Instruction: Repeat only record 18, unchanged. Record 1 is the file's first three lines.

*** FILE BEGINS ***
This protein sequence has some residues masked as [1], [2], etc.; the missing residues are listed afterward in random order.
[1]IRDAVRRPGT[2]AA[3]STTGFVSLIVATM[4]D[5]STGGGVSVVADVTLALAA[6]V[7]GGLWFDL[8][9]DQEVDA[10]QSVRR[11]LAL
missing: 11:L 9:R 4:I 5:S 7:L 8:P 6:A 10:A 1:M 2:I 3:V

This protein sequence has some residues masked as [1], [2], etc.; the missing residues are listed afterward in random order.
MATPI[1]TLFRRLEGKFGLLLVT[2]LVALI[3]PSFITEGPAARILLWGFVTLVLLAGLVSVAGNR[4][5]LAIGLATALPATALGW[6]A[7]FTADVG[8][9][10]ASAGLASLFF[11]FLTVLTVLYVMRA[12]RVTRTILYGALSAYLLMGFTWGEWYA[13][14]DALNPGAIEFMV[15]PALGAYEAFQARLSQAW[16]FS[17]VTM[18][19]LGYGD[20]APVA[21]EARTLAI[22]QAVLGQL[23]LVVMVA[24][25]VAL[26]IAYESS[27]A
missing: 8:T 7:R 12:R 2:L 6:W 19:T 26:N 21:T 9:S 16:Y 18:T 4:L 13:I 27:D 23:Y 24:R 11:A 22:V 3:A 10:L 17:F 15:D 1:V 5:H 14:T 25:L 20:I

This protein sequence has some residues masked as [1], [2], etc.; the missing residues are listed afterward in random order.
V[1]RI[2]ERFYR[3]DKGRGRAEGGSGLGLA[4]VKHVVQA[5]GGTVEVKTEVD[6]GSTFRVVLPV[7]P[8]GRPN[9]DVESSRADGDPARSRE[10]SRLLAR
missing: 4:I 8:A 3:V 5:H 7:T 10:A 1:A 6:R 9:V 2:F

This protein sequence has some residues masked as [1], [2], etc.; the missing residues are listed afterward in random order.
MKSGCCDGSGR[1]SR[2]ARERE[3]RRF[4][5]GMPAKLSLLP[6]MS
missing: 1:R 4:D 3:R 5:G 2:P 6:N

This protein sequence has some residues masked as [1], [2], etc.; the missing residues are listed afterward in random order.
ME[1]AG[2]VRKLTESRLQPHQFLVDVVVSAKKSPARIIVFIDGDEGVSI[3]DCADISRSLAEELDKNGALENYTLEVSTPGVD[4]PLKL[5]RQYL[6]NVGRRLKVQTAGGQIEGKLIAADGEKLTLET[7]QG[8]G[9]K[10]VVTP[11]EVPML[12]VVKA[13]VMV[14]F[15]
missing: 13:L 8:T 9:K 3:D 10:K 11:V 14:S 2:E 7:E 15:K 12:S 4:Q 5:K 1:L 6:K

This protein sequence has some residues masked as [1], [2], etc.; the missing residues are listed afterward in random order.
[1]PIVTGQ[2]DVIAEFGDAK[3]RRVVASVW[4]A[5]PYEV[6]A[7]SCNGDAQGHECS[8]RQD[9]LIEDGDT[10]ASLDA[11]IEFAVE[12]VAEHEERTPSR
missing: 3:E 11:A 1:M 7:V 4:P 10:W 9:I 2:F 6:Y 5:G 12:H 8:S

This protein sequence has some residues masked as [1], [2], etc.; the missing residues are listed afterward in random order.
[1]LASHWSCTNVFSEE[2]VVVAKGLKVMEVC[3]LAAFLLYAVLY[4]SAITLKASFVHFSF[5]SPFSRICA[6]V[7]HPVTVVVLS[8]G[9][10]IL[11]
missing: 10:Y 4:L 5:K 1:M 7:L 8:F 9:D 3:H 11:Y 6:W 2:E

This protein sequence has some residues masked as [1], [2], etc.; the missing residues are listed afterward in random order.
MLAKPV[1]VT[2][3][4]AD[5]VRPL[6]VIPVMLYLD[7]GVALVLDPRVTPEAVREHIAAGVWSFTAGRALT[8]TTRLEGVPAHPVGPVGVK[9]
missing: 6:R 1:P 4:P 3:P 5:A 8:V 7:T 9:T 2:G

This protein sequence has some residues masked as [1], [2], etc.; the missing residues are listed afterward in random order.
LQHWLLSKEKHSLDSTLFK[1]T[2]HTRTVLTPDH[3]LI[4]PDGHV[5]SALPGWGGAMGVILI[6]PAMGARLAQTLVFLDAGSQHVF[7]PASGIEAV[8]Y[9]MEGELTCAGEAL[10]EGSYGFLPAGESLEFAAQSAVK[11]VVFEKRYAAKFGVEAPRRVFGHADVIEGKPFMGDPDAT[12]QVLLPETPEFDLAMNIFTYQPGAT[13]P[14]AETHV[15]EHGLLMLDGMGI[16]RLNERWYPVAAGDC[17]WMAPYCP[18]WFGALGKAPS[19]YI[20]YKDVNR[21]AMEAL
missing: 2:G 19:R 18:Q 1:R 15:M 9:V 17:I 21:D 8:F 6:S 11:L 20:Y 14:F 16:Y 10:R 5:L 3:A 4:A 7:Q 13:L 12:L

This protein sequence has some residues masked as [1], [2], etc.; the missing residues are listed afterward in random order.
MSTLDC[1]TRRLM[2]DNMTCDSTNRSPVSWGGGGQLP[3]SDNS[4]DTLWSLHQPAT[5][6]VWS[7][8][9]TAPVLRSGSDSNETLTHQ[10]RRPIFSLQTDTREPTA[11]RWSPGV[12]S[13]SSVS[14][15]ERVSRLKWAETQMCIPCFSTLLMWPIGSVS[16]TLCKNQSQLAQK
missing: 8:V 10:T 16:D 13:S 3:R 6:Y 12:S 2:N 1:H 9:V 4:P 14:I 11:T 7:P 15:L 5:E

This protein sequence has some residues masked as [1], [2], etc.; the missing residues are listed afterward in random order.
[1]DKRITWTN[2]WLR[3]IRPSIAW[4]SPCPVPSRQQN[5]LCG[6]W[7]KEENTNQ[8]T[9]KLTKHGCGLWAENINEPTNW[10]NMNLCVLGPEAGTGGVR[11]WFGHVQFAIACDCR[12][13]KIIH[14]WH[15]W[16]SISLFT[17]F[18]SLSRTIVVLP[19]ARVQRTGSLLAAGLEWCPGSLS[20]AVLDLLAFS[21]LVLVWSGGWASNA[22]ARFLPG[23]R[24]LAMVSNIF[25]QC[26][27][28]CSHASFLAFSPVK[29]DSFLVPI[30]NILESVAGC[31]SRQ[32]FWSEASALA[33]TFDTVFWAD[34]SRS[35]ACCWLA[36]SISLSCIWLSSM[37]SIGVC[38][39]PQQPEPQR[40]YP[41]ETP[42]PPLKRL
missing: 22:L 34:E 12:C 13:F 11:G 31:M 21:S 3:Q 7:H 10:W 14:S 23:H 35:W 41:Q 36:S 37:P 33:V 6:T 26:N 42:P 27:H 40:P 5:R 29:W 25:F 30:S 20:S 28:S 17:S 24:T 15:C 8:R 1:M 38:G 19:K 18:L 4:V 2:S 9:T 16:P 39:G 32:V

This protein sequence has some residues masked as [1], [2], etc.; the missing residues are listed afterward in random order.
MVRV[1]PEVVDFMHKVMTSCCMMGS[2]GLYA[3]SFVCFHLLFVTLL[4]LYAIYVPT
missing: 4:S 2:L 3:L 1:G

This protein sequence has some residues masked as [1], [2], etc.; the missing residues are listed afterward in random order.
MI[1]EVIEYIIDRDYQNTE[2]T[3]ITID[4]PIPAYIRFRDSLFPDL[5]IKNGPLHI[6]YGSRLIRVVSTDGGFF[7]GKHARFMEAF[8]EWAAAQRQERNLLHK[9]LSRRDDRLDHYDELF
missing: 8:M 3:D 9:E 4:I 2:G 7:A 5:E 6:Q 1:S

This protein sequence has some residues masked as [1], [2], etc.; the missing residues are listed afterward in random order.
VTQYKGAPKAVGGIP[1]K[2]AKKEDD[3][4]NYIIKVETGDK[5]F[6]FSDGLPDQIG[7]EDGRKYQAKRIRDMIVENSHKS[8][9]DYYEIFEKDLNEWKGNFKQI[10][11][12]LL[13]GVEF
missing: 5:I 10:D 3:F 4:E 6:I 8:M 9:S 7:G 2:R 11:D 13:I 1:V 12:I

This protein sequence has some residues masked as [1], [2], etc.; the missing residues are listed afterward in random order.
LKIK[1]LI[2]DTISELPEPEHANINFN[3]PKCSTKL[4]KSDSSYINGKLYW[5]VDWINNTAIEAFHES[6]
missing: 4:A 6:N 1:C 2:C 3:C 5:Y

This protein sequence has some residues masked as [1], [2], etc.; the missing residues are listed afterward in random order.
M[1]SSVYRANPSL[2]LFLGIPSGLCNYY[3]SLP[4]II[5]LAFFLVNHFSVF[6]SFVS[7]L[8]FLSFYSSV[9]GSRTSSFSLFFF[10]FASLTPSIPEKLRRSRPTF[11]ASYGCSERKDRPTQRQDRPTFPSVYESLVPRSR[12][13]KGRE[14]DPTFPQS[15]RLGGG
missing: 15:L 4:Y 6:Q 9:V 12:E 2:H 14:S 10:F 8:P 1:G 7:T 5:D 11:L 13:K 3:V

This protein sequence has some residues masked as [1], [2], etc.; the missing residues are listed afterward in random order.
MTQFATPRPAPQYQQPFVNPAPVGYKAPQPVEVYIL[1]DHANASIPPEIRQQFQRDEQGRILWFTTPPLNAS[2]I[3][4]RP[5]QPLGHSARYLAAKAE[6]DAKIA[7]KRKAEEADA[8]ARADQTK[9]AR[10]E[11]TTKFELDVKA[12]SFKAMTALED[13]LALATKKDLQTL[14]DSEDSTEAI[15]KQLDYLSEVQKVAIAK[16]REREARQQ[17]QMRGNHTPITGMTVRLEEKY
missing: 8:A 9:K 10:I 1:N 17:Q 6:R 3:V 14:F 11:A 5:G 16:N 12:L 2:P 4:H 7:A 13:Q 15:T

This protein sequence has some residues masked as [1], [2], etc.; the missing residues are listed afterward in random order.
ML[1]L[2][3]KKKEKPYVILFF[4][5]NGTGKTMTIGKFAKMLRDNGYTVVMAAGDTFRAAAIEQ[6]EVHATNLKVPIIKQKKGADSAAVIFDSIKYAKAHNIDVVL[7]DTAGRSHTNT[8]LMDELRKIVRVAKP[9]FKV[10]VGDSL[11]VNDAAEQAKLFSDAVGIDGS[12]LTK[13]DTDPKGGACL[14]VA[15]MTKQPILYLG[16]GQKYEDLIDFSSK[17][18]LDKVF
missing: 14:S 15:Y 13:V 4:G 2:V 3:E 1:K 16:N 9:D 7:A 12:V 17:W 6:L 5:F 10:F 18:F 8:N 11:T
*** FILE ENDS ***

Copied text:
This protein sequence has some residues masked as [1], [2], etc.; the missing residues are listed afterward in random order.
ML[1]L[2][3]KKKEKPYVILFF[4][5]NGTGKTMTIGKFAKMLRDNGYTVVMAAGDTFRAAAIEQ[6]EVHATNLKVPIIKQKKGADSAAVIFDSIKYAKAHNIDVVL[7]DTAGRSHTNT[8]LMDELRKIVRVAKP[9]FKV[10]VGDSL[11]VNDAAEQAKLFSDAVGIDGS[12]LTK[13]DTDPKGGACL[14]VA[15]MTKQPILYLG[16]GQKYEDLIDFSSK[17][18]LDKVF
missing: 14:S 15:Y 13:V 4:G 2:V 3:E 1:K 16:N 9:D 7:A 12:V 17:W 6:L 5:F 10:F 18:F 8:N 11:T